The Village is a damned, strange, place.

    OT and elsewhere, Javier Bardem got a Screen Actors nomination for Best Supporting Actor for Skyfall. The first time evah that a Bond villain got a nod. Well, deserved, too. And he is married to ridiculously hot and talented Penelope Cruz, which is its own reward.

    Question of the day is how many people will turn out for the midnight screenings of The Hobbit?

  18. 18
    Keith G says:

    Sorry to be such a crabapple but yeah it is kind of wrong. There are so many important battles that need our attention now, so many things we have to do and get right, that this type of masterbatory distraction is totally harmful.

    Hillary may well be President, if she wants, and there would be a lot of good in that. and there will be some harm. Instead of building up a grassroots activist base that turns out to vote, the Democratic Party seems to be powered by one charismatic “cult” (used very loosely) after another. That’s part of the reason why we’re not as powerful in the states as we should be.

    /rant

  19. 19
    Napoleon says:

    @PJ:

    You forgot to mention Mark Penn. And since 08 she has basically come out for that pipeline from Canada, anouther real winner with the base.

  20. 20
    Maude says:

    @MikeJ:
    It’s the update. Other Wp blogs are having problems as well. It’ll get fixed.
    I haven’t had any problem today. The comments want to post twice. I submit and then go off the page and the comment posts one.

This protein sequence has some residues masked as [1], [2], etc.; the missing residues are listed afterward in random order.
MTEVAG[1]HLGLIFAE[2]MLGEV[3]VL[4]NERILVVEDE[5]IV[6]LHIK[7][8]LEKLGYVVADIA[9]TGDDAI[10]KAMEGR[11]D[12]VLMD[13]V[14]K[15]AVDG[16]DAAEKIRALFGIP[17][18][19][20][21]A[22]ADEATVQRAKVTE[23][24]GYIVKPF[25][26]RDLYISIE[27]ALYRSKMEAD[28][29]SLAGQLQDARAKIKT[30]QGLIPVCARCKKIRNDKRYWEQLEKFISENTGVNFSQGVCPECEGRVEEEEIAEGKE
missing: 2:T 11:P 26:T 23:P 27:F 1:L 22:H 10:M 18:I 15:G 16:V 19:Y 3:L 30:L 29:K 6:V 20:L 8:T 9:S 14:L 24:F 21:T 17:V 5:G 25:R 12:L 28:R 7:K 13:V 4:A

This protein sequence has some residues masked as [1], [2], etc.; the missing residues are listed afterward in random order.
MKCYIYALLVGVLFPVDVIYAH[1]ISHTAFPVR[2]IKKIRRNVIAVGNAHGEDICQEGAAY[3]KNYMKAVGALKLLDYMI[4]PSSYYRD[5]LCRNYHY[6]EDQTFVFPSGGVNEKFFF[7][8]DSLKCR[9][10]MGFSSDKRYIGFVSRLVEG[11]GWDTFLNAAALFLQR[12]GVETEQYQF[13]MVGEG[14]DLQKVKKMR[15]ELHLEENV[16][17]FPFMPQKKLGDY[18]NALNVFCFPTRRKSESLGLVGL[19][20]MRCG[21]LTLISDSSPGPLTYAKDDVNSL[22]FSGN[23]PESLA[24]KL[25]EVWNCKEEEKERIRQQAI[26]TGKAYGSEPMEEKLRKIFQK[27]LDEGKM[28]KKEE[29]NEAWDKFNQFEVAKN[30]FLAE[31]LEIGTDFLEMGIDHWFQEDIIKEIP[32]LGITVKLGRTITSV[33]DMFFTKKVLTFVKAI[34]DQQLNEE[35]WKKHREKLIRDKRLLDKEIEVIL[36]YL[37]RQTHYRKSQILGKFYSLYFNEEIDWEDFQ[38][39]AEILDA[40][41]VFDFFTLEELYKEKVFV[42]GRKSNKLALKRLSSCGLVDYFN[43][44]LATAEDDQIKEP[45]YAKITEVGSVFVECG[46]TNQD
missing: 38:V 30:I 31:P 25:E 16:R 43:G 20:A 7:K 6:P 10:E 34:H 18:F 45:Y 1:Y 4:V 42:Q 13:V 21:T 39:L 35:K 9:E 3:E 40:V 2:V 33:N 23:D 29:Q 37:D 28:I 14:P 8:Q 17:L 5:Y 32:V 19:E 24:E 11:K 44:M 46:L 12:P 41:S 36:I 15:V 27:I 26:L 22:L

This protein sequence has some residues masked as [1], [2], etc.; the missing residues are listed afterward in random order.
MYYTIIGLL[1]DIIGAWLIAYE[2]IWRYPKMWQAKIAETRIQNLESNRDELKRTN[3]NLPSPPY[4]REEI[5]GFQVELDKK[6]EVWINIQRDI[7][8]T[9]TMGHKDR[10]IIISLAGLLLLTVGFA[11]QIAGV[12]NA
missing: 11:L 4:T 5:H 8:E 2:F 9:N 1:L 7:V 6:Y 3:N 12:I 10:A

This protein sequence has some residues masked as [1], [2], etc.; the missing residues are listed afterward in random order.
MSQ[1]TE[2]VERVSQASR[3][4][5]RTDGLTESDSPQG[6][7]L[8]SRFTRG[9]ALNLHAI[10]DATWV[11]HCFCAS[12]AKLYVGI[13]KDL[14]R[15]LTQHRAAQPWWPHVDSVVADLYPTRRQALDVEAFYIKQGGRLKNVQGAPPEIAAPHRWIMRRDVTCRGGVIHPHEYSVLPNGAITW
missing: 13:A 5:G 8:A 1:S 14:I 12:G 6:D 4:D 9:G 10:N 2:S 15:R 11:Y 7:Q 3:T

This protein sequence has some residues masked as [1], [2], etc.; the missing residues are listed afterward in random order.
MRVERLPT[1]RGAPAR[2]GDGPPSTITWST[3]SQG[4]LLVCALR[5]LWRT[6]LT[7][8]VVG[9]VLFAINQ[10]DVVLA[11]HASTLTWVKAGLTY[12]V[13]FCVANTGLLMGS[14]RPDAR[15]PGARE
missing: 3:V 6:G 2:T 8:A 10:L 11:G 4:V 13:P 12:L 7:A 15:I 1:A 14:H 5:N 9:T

21. 21
    PeakVT says:

    Is that so wrong?

    Yes. The country is in desperate need of proper governance, which requires the media to do its job and not write horse-race pieces THREE FUCKING YEARS before they have any chance of being accurate. Clicking through to those pieces just reinforces the media’s impression that it can not do its job and still have readers at the end of the day.

  22. 22
    SatanicPanic says:

    Enjoyed reading the Freddie DeBoer pile-on over at LGM this morning.

  23. 23
    raven says:

    @DougJ: He’s good people.

  24. 24
    Roger Moore says:

    @PJ:

    has she performed such an amazing job as Secretary of State that makes her more electable than in 2008?

    I think she’s done a very good job as Secretary of State, and that doing so helps with some of her political weaknesses. That said, I think these polls are mostly worthless. Sec State is seen as a largely non-political position, so it’s a great place for somebody who has a history of being polarizing to resuscitate to burnish her image. I’m pretty sure that much of her popularity would evaporate and the hatred would return if/when she ran for office again.

  25. 25
    Lev says:

    @PJ: Yes. And I’d argue that there’s no real space for a contender if he runs. Democrats are going to be desperate to hold the WH after Obama leaves, to do so would cement all the Obama gains and would be a devastating loss for the GOP. And Clinton has neutralized much of her baggage, in 2007 somewhere around 40% of Iowa and NH voters saw her as untrustworthy, dishonest, etc. It’s nominal at this point.

    At this point, I’m hoping she runs, though with some reservations. She’s great on domestic stuff and iffy on security, as always. But it was John Major’s win in 1992 that made Labour go with Tony Blair.

  26. 26
    Davis X. Machina says:

    @DougJ: I’m not sure it makes that much difference. Defense is run out of the White House, and real, non-delusional SecDefs (ie. for all modern SedDefs not named ‘Rumsfeld’) know that. Been that way for a generation.

    Panetta’s a placeh-holder for the White House. Gates reigned, but did not rule. Going back to the prior Democratic White House, Cohen certainly reigned but did not rule, and Perry before him was a procurement specialist — no one ever confused him with George Marshall. I’d pick National Security advisor over Secretary of Defense in a heartbeat, if both jobs were on offer.

    It’s a job for a clerk-cum-lobbyist, not a policy rainmaker. There are no more MacNamaras out there.

  27. 27